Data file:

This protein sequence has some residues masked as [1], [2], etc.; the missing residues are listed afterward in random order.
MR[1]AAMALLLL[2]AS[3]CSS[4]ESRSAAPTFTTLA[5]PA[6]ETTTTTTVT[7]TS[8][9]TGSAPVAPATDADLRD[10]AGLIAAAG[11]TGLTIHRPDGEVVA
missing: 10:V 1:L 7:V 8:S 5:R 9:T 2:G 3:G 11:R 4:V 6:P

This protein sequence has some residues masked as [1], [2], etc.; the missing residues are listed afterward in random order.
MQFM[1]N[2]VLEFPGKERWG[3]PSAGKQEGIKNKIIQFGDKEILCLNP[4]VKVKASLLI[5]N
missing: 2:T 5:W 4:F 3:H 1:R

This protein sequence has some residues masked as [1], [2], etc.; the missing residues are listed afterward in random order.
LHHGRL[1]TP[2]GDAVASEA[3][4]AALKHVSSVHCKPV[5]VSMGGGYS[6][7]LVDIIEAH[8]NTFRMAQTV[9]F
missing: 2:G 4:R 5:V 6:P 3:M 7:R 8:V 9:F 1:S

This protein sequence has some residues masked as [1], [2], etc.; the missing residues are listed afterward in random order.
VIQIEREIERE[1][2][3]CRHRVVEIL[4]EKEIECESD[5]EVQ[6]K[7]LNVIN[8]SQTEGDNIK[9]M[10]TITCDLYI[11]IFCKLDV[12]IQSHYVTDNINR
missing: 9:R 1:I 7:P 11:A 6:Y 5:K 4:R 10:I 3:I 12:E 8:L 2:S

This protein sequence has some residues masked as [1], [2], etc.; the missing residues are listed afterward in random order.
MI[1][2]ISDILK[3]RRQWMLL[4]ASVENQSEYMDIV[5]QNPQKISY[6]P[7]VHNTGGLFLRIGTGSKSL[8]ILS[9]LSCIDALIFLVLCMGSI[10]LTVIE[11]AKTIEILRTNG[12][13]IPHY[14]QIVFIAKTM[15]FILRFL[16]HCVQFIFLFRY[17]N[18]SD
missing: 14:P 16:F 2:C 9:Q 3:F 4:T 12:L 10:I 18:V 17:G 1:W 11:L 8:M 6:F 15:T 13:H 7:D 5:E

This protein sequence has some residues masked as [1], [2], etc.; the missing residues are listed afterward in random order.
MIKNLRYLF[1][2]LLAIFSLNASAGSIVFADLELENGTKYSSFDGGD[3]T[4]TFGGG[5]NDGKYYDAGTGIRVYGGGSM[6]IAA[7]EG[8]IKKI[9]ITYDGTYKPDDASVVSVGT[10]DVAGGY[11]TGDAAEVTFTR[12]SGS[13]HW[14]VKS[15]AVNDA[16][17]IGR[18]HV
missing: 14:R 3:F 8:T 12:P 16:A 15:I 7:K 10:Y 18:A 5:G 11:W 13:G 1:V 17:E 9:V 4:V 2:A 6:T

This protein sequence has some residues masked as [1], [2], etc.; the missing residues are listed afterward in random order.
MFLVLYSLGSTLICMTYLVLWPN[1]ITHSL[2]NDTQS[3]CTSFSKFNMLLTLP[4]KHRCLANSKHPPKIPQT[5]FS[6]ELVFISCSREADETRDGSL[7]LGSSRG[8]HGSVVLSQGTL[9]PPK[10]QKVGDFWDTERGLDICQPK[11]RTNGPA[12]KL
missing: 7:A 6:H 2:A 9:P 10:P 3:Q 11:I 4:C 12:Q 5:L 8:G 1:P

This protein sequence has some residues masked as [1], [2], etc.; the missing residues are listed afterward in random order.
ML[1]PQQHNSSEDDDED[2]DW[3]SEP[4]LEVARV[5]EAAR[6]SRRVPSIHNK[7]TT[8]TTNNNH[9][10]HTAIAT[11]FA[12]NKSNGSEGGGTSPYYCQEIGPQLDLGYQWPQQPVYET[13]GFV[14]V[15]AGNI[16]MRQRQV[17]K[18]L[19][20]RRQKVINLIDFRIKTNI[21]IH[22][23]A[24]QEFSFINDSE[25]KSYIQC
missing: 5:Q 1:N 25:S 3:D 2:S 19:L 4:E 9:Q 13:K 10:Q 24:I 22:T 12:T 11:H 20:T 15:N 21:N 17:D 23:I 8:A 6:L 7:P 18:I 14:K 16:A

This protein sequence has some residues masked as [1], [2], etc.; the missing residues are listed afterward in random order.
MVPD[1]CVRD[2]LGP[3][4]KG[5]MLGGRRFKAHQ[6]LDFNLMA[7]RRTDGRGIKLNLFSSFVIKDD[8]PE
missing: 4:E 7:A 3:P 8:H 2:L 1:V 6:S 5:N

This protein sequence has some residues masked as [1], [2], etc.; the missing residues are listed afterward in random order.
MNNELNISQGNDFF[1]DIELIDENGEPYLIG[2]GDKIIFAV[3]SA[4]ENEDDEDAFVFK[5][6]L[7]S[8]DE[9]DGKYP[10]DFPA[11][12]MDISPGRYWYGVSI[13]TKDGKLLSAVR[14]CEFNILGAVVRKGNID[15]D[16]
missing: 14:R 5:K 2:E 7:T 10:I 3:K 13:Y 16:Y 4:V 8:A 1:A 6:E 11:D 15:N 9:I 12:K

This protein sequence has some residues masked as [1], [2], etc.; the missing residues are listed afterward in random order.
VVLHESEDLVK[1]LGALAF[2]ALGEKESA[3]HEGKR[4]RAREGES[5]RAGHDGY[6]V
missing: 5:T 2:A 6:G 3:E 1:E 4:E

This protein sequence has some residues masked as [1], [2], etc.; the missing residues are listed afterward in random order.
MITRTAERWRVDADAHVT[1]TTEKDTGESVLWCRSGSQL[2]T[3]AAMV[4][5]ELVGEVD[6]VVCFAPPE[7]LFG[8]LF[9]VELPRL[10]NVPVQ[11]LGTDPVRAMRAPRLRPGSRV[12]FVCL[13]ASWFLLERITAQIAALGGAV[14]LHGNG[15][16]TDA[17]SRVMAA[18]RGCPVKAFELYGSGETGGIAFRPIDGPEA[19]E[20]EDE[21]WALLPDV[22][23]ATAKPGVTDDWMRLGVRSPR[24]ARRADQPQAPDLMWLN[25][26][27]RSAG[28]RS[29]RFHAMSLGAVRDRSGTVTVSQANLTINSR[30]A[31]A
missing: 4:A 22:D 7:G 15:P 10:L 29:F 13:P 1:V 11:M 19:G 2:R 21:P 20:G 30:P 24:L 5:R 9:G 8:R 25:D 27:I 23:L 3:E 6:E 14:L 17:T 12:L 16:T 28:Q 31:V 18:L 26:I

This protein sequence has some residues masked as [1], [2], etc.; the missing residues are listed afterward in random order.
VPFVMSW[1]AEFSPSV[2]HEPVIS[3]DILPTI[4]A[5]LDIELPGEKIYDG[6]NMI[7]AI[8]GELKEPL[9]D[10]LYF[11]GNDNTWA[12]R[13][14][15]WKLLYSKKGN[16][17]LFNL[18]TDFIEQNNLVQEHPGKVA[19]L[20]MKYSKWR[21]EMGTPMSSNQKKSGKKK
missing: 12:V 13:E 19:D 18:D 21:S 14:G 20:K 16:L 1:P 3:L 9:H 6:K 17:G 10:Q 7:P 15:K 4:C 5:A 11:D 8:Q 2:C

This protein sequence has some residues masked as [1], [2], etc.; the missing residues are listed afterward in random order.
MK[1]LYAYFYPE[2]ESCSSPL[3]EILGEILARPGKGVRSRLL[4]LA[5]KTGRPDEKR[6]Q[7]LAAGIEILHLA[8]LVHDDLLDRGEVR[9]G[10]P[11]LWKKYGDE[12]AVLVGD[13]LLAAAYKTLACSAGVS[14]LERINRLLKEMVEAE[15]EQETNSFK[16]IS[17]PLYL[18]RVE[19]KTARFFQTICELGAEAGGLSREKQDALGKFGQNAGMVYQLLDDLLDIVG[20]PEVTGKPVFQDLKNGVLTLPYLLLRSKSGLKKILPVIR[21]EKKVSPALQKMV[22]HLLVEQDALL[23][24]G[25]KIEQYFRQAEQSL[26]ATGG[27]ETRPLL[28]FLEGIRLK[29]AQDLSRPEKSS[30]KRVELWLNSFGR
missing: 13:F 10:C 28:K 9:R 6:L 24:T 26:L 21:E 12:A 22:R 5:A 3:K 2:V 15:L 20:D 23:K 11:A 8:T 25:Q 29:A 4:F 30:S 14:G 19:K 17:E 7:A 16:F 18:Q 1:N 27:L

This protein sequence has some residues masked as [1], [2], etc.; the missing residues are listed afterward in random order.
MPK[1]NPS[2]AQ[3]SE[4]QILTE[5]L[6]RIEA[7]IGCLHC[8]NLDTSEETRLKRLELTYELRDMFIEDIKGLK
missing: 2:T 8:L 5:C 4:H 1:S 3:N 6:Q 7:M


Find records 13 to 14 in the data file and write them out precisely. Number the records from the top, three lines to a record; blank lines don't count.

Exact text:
This protein sequence has some residues masked as [1], [2], etc.; the missing residues are listed afterward in random order.
VPFVMSW[1]AEFSPSV[2]HEPVIS[3]DILPTI[4]A[5]LDIELPGEKIYDG[6]NMI[7]AI[8]GELKEPL[9]D[10]LYF[11]GNDNTWA[12]R[13][14][15]WKLLYSKKGN[16][17]LFNL[18]TDFIEQNNLVQEHPGKVA[19]L[20]MKYSKWR[21]EMGTPMSSNQKKSGKKK
missing: 12:V 13:E 19:D 18:D 21:S 14:G 20:K 16:L 1:P 3:L 9:H 6:K 17:G 10:Q 7:P 15:K 4:C 5:A 11:D 8:Q 2:C

This protein sequence has some residues masked as [1], [2], etc.; the missing residues are listed afterward in random order.
MK[1]LYAYFYPE[2]ESCSSPL[3]EILGEILARPGKGVRSRLL[4]LA[5]KTGRPDEKR[6]Q[7]LAAGIEILHLA[8]LVHDDLLDRGEVR[9]G[10]P[11]LWKKYGDE[12]AVLVGD[13]LLAAAYKTLACSAGVS[14]LERINRLLKEMVEAE[15]EQETNSFK[16]IS[17]PLYL[18]RVE[19]KTARFFQTICELGAEAGGLSREKQDALGKFGQNAGMVYQLLDDLLDIVG[20]PEVTGKPVFQDLKNGVLTLPYLLLRSKSGLKKILPVIR[21]EKKVSPALQKMV[22]HLLVEQDALL[23][24]G[25]KIEQYFRQAEQSL[26]ATGG[27]ETRPLL[28]FLEGIRLK[29]AQDLSRPEKSS[30]KRVELWLNSFGR
missing: 13:F 10:C 28:K 9:R 6:L 24:T 26:L 21:E 12:A 22:R 5:A 3:K 2:V 15:L 20:D 23:K 11:A 8:T 25:Q 29:A 4:F 30:S 14:G 19:K 17:E 7:A 16:F 18:Q 1:N 27:L